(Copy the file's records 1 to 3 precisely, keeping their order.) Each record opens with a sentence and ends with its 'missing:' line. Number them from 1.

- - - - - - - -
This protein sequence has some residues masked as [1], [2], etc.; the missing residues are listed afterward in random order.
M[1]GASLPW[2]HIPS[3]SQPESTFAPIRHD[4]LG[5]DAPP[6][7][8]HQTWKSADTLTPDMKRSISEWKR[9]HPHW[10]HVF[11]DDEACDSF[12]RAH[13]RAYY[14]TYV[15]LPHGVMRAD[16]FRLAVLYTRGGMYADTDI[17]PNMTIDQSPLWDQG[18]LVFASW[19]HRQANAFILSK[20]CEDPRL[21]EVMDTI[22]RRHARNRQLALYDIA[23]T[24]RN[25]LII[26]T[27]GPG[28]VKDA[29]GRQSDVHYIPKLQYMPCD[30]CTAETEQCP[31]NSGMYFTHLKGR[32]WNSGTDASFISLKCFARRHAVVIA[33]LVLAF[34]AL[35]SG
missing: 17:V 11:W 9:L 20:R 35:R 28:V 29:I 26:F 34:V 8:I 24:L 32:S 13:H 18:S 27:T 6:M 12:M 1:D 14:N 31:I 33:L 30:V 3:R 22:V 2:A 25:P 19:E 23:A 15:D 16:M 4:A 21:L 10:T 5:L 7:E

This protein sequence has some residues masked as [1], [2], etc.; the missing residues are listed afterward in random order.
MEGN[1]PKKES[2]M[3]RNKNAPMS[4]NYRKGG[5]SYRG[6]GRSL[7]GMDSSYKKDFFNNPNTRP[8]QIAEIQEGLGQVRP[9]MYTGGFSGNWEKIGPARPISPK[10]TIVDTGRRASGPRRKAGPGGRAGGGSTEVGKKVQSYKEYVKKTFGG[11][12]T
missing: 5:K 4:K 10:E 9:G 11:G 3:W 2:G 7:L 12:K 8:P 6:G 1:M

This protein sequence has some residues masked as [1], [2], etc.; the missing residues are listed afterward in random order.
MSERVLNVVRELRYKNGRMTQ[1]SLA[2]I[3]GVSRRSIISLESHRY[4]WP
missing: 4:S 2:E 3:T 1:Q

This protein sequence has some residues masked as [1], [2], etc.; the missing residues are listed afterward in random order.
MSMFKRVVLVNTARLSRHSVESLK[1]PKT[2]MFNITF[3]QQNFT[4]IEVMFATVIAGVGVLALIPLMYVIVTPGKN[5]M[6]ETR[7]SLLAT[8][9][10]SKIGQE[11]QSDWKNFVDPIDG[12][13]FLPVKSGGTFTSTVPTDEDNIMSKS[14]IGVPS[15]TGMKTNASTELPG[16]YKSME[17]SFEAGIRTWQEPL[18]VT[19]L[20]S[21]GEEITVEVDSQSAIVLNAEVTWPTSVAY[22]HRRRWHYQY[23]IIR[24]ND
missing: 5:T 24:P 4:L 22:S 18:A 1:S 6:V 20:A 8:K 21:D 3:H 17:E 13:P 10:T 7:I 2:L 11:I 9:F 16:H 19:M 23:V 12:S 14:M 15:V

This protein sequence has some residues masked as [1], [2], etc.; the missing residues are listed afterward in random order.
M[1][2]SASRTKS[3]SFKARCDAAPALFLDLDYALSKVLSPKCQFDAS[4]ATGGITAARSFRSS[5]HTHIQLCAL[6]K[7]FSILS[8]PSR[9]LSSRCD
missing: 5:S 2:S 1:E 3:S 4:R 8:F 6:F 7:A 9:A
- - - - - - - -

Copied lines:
This protein sequence has some residues masked as [1], [2], etc.; the missing residues are listed afterward in random order.
M[1]GASLPW[2]HIPS[3]SQPESTFAPIRHD[4]LG[5]DAPP[6][7][8]HQTWKSADTLTPDMKRSISEWKR[9]HPHW[10]HVF[11]DDEACDSF[12]RAH[13]RAYY[14]TYV[15]LPHGVMRAD[16]FRLAVLYTRGGMYADTDI[17]PNMTIDQSPLWDQG[18]LVFASW[19]HRQANAFILSK[20]CEDPRL[21]EVMDTI[22]RRHARNRQLALYDIA[23]T[24]RN[25]LII[26]T[27]GPG[28]VKDA[29]GRQSDVHYIPKLQYMPCD[30]CTAETEQCP[31]NSGMYFTHLKGR[32]WNSGTDASFISLKCFARRHAVVIA[33]LVLAF[34]AL[35]SG
missing: 17:V 11:W 9:L 20:R 35:R 28:V 29:I 26:F 34:V 8:I 24:L 32:S 13:H 18:S 27:T 6:M 12:M 1:D 14:N 31:I 33:L 30:V 3:R 22:V 2:A 25:P 19:E 23:A 15:D 16:M 4:A 21:L 10:T 5:L 7:E

This protein sequence has some residues masked as [1], [2], etc.; the missing residues are listed afterward in random order.
MEGN[1]PKKES[2]M[3]RNKNAPMS[4]NYRKGG[5]SYRG[6]GRSL[7]GMDSSYKKDFFNNPNTRP[8]QIAEIQEGLGQVRP[9]MYTGGFSGNWEKIGPARPISPK[10]TIVDTGRRASGPRRKAGPGGRAGGGSTEVGKKVQSYKEYVKKTFGG[11][12]T
missing: 5:K 4:K 10:E 9:G 11:G 3:W 2:G 7:L 12:K 8:P 6:G 1:M

This protein sequence has some residues masked as [1], [2], etc.; the missing residues are listed afterward in random order.
MSERVLNVVRELRYKNGRMTQ[1]SLA[2]I[3]GVSRRSIISLESHRY[4]WP
missing: 4:S 2:E 3:T 1:Q